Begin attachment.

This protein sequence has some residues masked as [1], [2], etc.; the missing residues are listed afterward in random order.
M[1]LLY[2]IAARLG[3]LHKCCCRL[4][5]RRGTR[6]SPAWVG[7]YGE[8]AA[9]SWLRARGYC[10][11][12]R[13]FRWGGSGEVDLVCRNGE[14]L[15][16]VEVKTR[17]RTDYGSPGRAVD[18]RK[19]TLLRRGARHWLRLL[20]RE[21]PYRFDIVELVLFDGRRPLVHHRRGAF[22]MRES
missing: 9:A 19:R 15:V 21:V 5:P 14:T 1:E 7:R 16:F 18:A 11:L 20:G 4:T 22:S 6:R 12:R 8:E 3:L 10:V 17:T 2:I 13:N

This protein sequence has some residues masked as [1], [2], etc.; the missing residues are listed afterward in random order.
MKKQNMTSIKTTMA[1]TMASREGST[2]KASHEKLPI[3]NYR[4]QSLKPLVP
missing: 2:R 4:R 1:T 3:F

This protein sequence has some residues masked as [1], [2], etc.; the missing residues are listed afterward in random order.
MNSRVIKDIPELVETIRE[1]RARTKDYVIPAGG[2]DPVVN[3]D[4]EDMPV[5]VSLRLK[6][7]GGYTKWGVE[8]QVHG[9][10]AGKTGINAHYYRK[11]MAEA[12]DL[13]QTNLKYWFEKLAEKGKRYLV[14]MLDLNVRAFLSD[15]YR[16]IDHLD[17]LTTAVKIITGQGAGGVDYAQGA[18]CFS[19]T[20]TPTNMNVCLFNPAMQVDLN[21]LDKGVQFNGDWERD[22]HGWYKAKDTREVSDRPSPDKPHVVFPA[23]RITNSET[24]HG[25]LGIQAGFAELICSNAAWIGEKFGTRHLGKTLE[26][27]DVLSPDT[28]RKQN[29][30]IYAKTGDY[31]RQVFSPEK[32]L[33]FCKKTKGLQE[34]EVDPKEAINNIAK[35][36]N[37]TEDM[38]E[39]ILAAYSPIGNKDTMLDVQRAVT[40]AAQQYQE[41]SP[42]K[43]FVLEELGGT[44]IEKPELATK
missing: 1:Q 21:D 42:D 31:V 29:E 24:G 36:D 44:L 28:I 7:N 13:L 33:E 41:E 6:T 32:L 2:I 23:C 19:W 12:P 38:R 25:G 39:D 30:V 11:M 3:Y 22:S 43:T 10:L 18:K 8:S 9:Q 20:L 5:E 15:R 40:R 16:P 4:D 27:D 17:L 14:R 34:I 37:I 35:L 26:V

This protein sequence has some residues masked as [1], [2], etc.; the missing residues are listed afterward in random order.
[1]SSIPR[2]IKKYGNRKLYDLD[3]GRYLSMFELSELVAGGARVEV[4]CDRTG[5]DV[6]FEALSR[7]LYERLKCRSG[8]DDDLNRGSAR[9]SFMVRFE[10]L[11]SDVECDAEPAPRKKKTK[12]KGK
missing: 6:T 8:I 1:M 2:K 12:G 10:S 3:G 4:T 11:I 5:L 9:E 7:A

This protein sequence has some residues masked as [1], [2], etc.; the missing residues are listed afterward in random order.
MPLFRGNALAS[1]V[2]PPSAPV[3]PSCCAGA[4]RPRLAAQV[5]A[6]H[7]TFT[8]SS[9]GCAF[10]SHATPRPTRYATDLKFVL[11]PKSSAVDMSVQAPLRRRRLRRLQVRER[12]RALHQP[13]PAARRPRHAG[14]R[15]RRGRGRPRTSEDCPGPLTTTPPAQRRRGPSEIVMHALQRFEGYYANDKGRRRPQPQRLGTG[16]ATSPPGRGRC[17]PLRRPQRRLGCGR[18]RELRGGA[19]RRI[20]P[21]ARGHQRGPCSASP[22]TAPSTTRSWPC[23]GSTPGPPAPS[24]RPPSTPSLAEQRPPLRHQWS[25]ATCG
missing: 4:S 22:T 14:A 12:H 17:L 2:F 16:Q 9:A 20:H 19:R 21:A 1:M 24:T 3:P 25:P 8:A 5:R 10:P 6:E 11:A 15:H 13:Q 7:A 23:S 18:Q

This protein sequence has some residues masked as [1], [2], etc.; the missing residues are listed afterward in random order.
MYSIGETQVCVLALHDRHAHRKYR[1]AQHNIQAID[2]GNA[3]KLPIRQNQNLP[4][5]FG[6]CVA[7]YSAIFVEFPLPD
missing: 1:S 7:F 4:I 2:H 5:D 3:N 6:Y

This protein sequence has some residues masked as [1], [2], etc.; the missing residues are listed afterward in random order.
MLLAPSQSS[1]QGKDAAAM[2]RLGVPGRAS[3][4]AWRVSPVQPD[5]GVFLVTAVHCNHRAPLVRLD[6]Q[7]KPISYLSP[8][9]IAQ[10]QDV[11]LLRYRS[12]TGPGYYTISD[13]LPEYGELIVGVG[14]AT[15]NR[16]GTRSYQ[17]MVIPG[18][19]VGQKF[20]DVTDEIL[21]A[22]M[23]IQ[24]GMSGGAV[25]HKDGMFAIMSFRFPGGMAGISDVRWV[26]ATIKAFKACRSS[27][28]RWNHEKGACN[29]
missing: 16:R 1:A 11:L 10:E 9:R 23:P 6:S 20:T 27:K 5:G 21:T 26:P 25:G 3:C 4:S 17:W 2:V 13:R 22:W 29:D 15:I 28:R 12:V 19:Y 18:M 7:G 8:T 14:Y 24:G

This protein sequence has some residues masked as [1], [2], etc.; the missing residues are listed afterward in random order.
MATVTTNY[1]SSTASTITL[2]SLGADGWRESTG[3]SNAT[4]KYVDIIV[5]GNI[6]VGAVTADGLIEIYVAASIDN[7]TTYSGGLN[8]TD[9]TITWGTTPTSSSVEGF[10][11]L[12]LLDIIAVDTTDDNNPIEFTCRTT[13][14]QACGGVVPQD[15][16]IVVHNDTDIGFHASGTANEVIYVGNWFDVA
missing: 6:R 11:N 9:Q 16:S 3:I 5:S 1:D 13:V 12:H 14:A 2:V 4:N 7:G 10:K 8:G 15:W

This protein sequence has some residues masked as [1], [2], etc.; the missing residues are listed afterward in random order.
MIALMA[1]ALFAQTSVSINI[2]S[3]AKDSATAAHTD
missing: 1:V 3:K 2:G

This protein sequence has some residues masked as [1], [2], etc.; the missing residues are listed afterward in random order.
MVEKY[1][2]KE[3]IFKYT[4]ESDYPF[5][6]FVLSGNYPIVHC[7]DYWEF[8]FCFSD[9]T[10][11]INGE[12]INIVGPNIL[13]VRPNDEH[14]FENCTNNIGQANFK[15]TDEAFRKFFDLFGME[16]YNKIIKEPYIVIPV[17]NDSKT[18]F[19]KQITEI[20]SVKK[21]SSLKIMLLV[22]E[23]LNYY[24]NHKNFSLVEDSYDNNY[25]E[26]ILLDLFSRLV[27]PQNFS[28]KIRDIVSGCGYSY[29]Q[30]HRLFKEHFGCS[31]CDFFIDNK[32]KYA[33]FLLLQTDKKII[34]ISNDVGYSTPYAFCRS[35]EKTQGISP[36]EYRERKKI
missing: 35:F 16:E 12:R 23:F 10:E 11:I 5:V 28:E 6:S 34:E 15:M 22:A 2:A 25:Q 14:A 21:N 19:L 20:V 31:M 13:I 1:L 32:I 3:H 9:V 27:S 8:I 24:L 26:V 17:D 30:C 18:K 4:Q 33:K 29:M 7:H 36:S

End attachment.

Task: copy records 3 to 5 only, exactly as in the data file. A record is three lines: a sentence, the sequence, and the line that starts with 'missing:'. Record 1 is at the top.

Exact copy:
This protein sequence has some residues masked as [1], [2], etc.; the missing residues are listed afterward in random order.
MNSRVIKDIPELVETIRE[1]RARTKDYVIPAGG[2]DPVVN[3]D[4]EDMPV[5]VSLRLK[6][7]GGYTKWGVE[8]QVHG[9][10]AGKTGINAHYYRK[11]MAEA[12]DL[13]QTNLKYWFEKLAEKGKRYLV[14]MLDLNVRAFLSD[15]YR[16]IDHLD[17]LTTAVKIITGQGAGGVDYAQGA[18]CFS[19]T[20]TPTNMNVCLFNPAMQVDLN[21]LDKGVQFNGDWERD[22]HGWYKAKDTREVSDRPSPDKPHVVFPA[23]RITNSET[24]HG[25]LGIQAGFAELICSNAAWIGEKFGTRHLGKTLE[26][27]DVLSPDT[28]RKQN[29][30]IYAKTGDY[31]RQVFSPEK[32]L[33]FCKKTKGLQE[34]EVDPKEAINNIAK[35][36]N[37]TEDM[38]E[39]ILAAYSPIGNKDTMLDVQRAVT[40]AAQQYQE[41]SP[42]K[43]FVLEELGGT[44]IEKPELATK
missing: 1:Q 21:D 42:D 31:V 29:E 24:G 36:D 44:L 28:I 7:N 13:L 33:E 41:E 6:T 32:L 2:I 23:C 19:W 12:P 38:R 25:G 39:D 30:V 11:M 3:Y 22:S 43:T 10:L 18:K 8:S 9:Q 20:L 5:E 15:R 40:R 16:P 4:D 27:D 17:L 14:R 34:I 37:I 35:L 26:V

This protein sequence has some residues masked as [1], [2], etc.; the missing residues are listed afterward in random order.
[1]SSIPR[2]IKKYGNRKLYDLD[3]GRYLSMFELSELVAGGARVEV[4]CDRTG[5]DV[6]FEALSR[7]LYERLKCRSG[8]DDDLNRGSAR[9]SFMVRFE[10]L[11]SDVECDAEPAPRKKKTK[12]KGK
missing: 6:T 8:I 1:M 2:K 12:G 10:S 3:G 4:T 11:I 5:L 9:E 7:A

This protein sequence has some residues masked as [1], [2], etc.; the missing residues are listed afterward in random order.
MPLFRGNALAS[1]V[2]PPSAPV[3]PSCCAGA[4]RPRLAAQV[5]A[6]H[7]TFT[8]SS[9]GCAF[10]SHATPRPTRYATDLKFVL[11]PKSSAVDMSVQAPLRRRRLRRLQVRER[12]RALHQP[13]PAARRPRHAG[14]R[15]RRGRGRPRTSEDCPGPLTTTPPAQRRRGPSEIVMHALQRFEGYYANDKGRRRPQPQRLGTG[16]ATSPPGRGRC[17]PLRRPQRRLGCGR[18]RELRGGA[19]RRI[20]P[21]ARGHQRGPCSASP[22]TAPSTTRSWPC[23]GSTPGPPAPS[24]RPPSTPSLAEQRPPLRHQWS[25]ATCG
missing: 4:S 22:T 14:A 12:H 17:L 2:F 16:Q 9:A 20:H 19:R 21:A 1:M 24:T 3:P 25:P 8:A 5:R 10:P 6:E 11:A 15:H 13:Q 7:A 23:S 18:Q